The debate over the identity of the greatest footballer to live will rage forever, but there is little argument over who wears the crown as king of the World Cup: Edson Arantes do Nascimento. At this juncture, the man more commonly known as Pele stands head and shoulders above any other player to feature at the tournament. The figures speak for themselves: he has played in four World Cups, lifted the trophy three times - the first he was just 17 - and scored 12 goals in 14 matches. He remains the only man to have won three World Cups and it would take quite some player to match his feat.
If Pele is the king of the World Cup, then Ronaldo is undoubtedly the prince. The man they call Il Fenomeno is the highest goalscorer in the history of the tournament, with 15, and will remain so for some time should Miroslav Klose fail to add to his 14 goals in Ronaldo's back yard this summer. Possessing freakish pace out of the blocks, an incredible combination of power and finesse, and a devastating touch in front of goal, the 'real Ronaldo' secured his place in World Cup history - and in the pantheon of Brazilian football - when he scored twice in the 2002 final to collect his second title.
Less of a complete player than Pele, Garrincha remains one of the greatest dribblers to have graced the World Cup stage - and among the most popular footballers in his native Brazil. The damage he could do with his magical feet was astounding, earning him a multitude of nicknames, the most evocative of which was Anjo de Pernas Tortas. Translated, the Angel with Bent Legs beautifully sums up the playing style which helped Brazil to a title in 1962, when Garrincha made light of the injured Pele's absence.
A kind of Pele before Pele, Leonidas is widely regarded as one of the best players of the first half of the 20th Century. He played in two World Cups and was top scorer at the 1938 edition, during which his four goals in seven matches - and a new trick he championed called the 'bicycle kick' - saw him gain the international recognition he deserved. That he does not have a World Cup title to his name is something of a travesty, due in part down to the Brazil coach's decision to rest him in the semi-final against Italy; Brazil lost 2-1, Leonidas remained fresh, but he never had the chance to play in the final.
With nine goals scored in 10 World Cup matches, including a brace in the 1958 final, Edvaldo Izídio Neto is Brazil's third highest scorer, behind Ronaldo and Pele. Better known as Vava, the athletic centre-forward was the perfect complement to Pele, Mario Zagallo and Garrincha in what was a classic Brazil team of the late 1950s and early 1960s, during which time he picked up two World Cup titles. A stat to note: with Pele, West Germany's Paul Breitner and Zinedine Zidane of France, Vava shares the distinction of being the only player to have scored at least once in two different finals.
With Pele out injured in 1962, Amarildo, along with Garrincha, stole the show in Chile while leading Brazil to a new World Cup title. In his first game, the striker scored twice against Spain, a result that secured the Selecao's place in the quarter-finals. Two games later in the final, the Botafogo star found the net again to cancel out Czechoslovakia's opener, with an assist later in the match helping to down the Czechs 3-1. For a moment, however brief, Pele was forgotten.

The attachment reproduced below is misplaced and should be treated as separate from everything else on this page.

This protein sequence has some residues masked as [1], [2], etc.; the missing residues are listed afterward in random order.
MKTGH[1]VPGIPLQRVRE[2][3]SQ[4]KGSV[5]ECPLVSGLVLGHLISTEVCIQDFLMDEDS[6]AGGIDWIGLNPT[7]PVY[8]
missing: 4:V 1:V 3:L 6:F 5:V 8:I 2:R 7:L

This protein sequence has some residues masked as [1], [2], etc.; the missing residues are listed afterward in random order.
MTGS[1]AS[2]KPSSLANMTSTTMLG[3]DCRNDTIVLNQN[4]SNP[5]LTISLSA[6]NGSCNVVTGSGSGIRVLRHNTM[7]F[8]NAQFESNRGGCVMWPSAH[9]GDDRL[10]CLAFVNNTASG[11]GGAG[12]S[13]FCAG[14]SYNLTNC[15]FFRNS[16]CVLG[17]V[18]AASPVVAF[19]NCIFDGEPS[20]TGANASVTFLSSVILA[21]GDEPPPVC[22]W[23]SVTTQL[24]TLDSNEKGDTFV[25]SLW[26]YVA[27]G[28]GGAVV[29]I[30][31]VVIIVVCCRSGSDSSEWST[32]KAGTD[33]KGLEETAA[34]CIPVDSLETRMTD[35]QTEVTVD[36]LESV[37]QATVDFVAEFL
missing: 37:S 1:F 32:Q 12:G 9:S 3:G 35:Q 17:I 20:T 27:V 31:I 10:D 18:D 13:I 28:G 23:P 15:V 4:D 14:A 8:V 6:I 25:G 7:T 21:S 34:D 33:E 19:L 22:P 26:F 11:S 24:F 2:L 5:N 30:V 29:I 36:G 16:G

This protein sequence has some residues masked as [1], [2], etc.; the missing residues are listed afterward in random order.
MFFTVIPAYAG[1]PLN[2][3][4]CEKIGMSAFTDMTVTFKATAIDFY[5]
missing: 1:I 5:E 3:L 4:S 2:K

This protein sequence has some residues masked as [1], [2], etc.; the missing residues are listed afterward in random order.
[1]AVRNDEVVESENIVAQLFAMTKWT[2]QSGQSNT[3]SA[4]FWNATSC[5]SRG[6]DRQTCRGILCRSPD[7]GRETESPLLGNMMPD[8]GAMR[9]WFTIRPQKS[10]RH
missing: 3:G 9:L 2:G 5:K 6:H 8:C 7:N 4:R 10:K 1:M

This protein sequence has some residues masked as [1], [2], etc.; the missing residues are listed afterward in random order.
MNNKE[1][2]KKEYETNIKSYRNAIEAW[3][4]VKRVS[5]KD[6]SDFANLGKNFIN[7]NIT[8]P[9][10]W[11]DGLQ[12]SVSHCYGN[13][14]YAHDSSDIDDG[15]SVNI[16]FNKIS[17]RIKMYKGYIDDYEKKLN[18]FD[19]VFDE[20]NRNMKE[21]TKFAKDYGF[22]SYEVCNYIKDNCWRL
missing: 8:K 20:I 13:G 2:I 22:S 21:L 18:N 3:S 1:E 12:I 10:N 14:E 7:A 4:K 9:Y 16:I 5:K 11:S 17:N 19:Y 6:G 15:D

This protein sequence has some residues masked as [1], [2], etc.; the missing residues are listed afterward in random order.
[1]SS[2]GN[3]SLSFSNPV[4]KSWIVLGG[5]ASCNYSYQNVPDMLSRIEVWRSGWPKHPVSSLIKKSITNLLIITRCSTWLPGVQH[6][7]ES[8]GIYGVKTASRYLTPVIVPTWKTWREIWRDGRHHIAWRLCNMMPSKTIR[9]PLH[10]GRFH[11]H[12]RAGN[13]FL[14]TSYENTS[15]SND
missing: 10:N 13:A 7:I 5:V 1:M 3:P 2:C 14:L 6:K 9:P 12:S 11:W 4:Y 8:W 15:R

One of the greatest midfielders of all time, Didi played in three World Cups, winning two (in 1958 and in 1962) alongside Mario Zagallo and Zito in the middle of the park. He was the '58 edition's player of the tournament and his vision with the ball at his feet, technique, powerful shooting and trademark dipping, swerving free-kicks ensured his place in Brazilian football folklore.
The ultimate 'fox in the box', to this day Romario remains one of the most prolific goalscorers in the history of the game. While some of his claimed 1,000 career goals may be somewhat dubious, the striker's reputation at the World Cup is unquestionable: he won the Golden Ball in 1994 and was a major cog in the Brazilian machine as Carlos Alberto Parreira's claimed a record fourth title in the US.
Cafu holds the singular distinction of being the only player to have played three World Cups finals in a row, winning two, in 1994 and 2002. His elevation to Brazil's right-back position may have been slightly fortuitous - starter Jorginho was injured after 22 minutes of the '94 final against Italy, giving Cafu his first taste of the biggest game in football - but his longevity there for years to come had nothing to do with chance. A complete player, strong and resistant on the back foot, brilliantly technical on the front, Cafu went on to win a second title in 2002 and cement his position as a Brazilian great.
On the other flank, over his career Roberto Carlos redefined the left-back role with his attack-minded brand of defending. Pace, skill and tenacity saw Carlos give a new dimension to his role, both at club level and for the Selecao, for whom he helped win the tournament in 2002. And there were his free-kicks, which bent minds as much as the ball itself.
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